Recoleta Cemetery (Cemiterio de Recoleta)
This labyrinthine city of the dead is often at the top of visitors’ must-see lists when spending time in the Argentinean capital. You’d be hard-pressed to find a city sightseeing tour that doesn’t make a stop here. While it’s easy enough to visit independently, it’s well worth exploring the grounds with a guide, who can regale you with stories of the various tombs and monuments. To learn more about the city’s history through the lens of those interred in the cemetery, consider taking a themed tour about Evita or Argentina’s Dirty War history.
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Things to Know Before You Go
A visit to Recoleta Cemetery(Cemiterio de Recoleta) is a must for first-time visitors to Buenos Aires.
Remember to keep your voice down and be mindful of where you step in this burial ground.
The cemetery is wheelchair-accessible via a side door; inquire at the main entrance if you need assistance.
Pick up a map at the entrance to find significant sites within the cemetery more easily.
How to Get There
Recoleta Cemetery(Cemiterio de Recoleta) is located in the upscale Recoleta neighborhood, within easy walking distance of many top attractions. To get there by public transportation, take the subway to Retiro or Callao.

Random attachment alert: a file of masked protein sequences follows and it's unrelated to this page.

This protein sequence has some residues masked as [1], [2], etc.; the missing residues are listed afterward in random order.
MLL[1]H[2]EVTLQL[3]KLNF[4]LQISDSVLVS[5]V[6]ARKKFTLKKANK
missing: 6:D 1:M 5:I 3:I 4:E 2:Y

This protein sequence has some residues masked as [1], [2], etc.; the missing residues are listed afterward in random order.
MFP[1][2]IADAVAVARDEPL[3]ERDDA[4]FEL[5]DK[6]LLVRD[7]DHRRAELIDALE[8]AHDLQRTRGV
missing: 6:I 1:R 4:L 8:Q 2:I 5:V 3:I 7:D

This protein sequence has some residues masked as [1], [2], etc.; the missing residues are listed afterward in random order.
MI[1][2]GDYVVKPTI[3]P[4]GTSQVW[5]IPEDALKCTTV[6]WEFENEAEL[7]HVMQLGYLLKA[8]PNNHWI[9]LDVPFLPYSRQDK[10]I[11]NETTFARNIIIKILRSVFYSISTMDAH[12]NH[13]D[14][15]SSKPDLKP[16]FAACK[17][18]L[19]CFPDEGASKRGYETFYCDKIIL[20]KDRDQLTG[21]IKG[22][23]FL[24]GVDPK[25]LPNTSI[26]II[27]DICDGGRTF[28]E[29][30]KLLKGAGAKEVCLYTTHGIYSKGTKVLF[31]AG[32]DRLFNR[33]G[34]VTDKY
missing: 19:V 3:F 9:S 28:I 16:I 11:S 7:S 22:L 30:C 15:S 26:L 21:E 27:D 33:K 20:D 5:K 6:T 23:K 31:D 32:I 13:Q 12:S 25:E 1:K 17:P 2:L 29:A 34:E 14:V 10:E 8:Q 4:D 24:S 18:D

When to Get There
The cemetery is open daily from 8am to 6pm, with free tours in English on Tuesdays and Thursdays.
While Evita is certainly the most famous figure laid to rest in Recoleta Cemetery, there are a few other notable individuals to keep an eye out for. The black stone mausoleum of the Paz family is where the former owners of the newspaper La Prensa are buried. The mausoleum of Liliana Crociati, a young woman who died on her honeymoon, features a bronze statue of her in her wedding dress with her pet dog. It is believed that Rufina Cambaceres was accidentally enclosed alive in her coffin, and her tomb now reflects her family’s immense grief.